There are challenges to increasing district hospital EESC. District hospital surgical services can vary greatly within and between countries, especially in rural areas. Previous studies have reported variable EESC LMIC capacity at rural district hospitals because of lack of appropriate facilities, trained surgical staff or support by higher level hospitals13-17.

South Africa’s Stellenbosch University recently approved the establishment of a Centre for Global Surgery in the Department of Global Health, Faculty of Medicine and Health Sciences, which works towards the vision of a world with equitable access to quality surgical care for all. Such initiatives have been growing around the world, in response to the recommendations of the Lancet Commission on Global Surgery4, but this is one of the first such centres in Africa. The centre facilitated a workshop on providing quality EESC at rural district hospitals at the 23rd Annual National Rural Health Conference in Port Shepstone, South Africa in September 2019. The discussion provided useful insights into aspects of rural surgical care in LMICs.

Challenges of rural surgical care

The workshop was attended by 20 participants including surgeons, family physicians, generalist doctors and clinical associates (physician assistants). An overview of global surgery and universal health coverage was given, followed by preliminary results of a national survey on surgical capacity at South African district hospitals. Two plenary sessions with group discussions were then held. The first plenary session addressed understanding and meeting the training needs of generalist doctors in rural areas and examined how surgeons, anaesthesiologists and obstetricians working at higher level hospitals could play a role. The second plenary session explored how technology, such as the use of mobile health platforms, could improve communications to facilitate patient co-management and patient transfer between district and higher level hospitals. The following challenges and solutions were identified.

Lack of trained staff

Participants reported that one barrier to providing EESC at rural district hospitals was a lack of an appropriate number of healthcare professionals to form safe surgical teams. To conduct EESC, there needs to be a surgical provider, an anaesthesia provider, theatre personnel and recovery room personnel. For example, in some hospitals, only one doctor with surgical and anaesthetic skills was available to perform the operation. At other rural district hospitals, the rate-limiting factor was the lack of theatre personnel, especially scrub or recovery room nurses.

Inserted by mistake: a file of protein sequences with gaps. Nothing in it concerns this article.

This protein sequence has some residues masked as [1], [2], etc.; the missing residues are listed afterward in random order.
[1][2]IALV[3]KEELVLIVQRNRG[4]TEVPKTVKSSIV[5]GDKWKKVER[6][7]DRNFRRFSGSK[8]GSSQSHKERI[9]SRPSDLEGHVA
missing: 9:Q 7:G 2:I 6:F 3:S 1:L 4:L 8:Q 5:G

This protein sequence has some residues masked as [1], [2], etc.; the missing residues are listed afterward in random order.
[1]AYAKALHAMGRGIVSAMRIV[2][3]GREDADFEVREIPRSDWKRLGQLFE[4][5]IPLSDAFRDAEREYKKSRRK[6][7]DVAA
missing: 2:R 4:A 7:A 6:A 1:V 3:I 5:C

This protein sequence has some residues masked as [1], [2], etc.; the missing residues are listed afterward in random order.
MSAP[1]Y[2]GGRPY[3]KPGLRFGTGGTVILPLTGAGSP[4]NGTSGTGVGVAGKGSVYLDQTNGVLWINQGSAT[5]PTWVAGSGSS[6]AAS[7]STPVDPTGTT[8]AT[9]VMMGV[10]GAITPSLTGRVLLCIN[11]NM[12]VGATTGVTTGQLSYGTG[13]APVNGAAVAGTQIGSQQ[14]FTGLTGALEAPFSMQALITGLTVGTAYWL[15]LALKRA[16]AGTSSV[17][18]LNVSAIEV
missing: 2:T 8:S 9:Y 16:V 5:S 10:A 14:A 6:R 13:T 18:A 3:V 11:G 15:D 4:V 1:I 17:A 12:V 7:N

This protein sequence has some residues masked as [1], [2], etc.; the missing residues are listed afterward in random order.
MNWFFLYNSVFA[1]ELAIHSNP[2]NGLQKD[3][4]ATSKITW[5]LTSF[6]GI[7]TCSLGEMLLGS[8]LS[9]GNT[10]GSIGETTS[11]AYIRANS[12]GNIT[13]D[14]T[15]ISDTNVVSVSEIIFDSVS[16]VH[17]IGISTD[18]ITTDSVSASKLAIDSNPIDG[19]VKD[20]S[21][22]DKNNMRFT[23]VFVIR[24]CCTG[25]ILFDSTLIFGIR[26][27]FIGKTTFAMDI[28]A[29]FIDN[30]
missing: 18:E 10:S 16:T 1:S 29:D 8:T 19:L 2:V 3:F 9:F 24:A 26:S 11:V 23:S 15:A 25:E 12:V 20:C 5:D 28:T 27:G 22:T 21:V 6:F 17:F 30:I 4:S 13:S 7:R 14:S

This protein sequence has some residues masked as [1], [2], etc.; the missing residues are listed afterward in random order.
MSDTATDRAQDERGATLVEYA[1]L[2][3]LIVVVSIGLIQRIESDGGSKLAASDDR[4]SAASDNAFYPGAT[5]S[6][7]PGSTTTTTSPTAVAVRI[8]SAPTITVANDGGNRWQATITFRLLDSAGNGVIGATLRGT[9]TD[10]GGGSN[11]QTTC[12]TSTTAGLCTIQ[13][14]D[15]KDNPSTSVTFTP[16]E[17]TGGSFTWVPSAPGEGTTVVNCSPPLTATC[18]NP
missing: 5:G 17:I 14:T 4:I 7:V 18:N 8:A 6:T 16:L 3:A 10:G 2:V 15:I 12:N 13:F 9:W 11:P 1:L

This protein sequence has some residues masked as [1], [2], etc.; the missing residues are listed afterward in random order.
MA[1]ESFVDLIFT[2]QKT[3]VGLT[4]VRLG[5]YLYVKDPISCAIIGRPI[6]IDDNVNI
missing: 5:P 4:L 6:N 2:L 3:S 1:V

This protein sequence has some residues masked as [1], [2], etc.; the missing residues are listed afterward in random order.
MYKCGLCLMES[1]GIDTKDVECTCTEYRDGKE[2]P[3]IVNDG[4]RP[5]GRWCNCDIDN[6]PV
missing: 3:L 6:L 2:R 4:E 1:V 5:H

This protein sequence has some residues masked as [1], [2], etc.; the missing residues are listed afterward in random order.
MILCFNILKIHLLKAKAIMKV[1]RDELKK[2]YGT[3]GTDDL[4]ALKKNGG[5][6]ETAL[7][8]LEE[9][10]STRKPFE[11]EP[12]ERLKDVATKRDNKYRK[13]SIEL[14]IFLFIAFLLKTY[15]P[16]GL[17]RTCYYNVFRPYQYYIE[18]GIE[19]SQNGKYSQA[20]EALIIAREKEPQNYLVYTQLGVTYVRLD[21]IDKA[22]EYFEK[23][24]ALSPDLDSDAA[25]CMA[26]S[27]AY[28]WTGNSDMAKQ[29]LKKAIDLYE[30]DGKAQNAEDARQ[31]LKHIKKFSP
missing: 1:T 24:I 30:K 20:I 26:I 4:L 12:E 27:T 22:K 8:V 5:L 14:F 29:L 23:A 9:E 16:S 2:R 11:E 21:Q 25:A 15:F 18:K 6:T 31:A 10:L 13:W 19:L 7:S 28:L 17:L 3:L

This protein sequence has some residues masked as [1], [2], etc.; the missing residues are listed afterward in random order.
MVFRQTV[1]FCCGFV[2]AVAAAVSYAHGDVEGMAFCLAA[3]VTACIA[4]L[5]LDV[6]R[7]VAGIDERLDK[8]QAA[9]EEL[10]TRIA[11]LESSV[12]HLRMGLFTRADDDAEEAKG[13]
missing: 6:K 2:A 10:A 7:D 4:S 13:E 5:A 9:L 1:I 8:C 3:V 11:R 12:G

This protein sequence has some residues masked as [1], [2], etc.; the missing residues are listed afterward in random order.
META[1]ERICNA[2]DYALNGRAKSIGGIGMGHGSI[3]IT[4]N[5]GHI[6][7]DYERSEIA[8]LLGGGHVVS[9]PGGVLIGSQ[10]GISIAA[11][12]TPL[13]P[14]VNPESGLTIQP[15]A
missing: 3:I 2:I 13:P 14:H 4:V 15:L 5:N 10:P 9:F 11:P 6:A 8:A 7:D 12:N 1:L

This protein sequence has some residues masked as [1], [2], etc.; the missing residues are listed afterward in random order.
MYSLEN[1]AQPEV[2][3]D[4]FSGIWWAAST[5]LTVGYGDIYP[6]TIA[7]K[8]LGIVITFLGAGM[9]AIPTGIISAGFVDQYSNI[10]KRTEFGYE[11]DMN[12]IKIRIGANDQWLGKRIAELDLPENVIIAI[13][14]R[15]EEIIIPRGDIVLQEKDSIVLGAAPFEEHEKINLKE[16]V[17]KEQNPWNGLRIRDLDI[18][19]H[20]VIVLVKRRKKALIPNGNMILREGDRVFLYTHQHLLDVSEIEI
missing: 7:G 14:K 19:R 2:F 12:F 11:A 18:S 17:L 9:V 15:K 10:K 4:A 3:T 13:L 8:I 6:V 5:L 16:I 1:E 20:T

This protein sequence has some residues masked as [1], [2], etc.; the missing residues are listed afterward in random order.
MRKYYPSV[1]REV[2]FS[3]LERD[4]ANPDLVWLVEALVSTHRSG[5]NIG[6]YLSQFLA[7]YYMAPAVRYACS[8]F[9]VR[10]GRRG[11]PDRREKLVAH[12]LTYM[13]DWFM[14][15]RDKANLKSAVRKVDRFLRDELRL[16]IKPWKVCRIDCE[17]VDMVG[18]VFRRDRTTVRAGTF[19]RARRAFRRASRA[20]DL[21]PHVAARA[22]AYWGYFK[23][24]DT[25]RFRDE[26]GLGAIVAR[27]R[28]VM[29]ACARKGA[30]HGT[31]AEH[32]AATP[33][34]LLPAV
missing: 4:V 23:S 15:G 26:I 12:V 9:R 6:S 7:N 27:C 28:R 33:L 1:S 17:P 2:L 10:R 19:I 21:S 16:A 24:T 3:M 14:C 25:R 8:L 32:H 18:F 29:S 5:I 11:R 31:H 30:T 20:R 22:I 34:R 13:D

Lack of training

Another significant challenge was the lack of appropriate levels of skills and training for rural healthcare professionals – which includes doctors, nurses and clinical associates – to provide EESC. Without standardised surgical, obstetric and anaesthetic training across medical schools and internship, EESC skills of rural South African doctors are variable. Some participants reported their surgical skills were self-taught. Family physicians, who have trained in certain surgical procedures, work at many district hospitals; however, most of these facilities only have one of these specialists, which is not enough to form a safe surgical team or provide full time cover. Participants described surgery as the ‘fear of the unknown’ and reported feeling inadequately equipped to care for people with many EESC conditions.

Poor communication and lack of support 

Poor inter-facility communication was identified as a significant barrier to providing EESC at rural district hospitals. Rural healthcare professionals expressed difficulty referring patients to higher levels or obtaining advice on surgical patient management, mostly due to long delays in reaching specialists by phone, bed shortages at referral centres and limited timely ambulance services. Provision of EESC at rural district hospitals by non-specialists is not always adequately supported by specialists from higher level hospitals. Participants reported feeling that they would be criticised by secondary- and tertiary-level hospital surgeons if they attempted surgical procedures and subsequently had poor outcomes. Even when rural healthcare professionals had adequate training for certain surgical procedures, these procedures might still not be performed due to fear of criticism. In addition, training was limited by the lack of formalised mentorship from specialists, outreach, and inreach opportunities.

Skills–resource mismatch

The above problems are compounded by the fact that rural district hospitals often have a mismatch of skills and resources. For example, some have the appropriate infrastructure, such as functional operating theatres and anaesthetic machines, but no skilled surgical or anaesthetic personnel to use them. Other facilities have healthcare professionals skilled to perform surgical and anaesthetic procedures but no physical resources to do so. Some district hospitals are too small with too few staff to conduct operative procedures at all.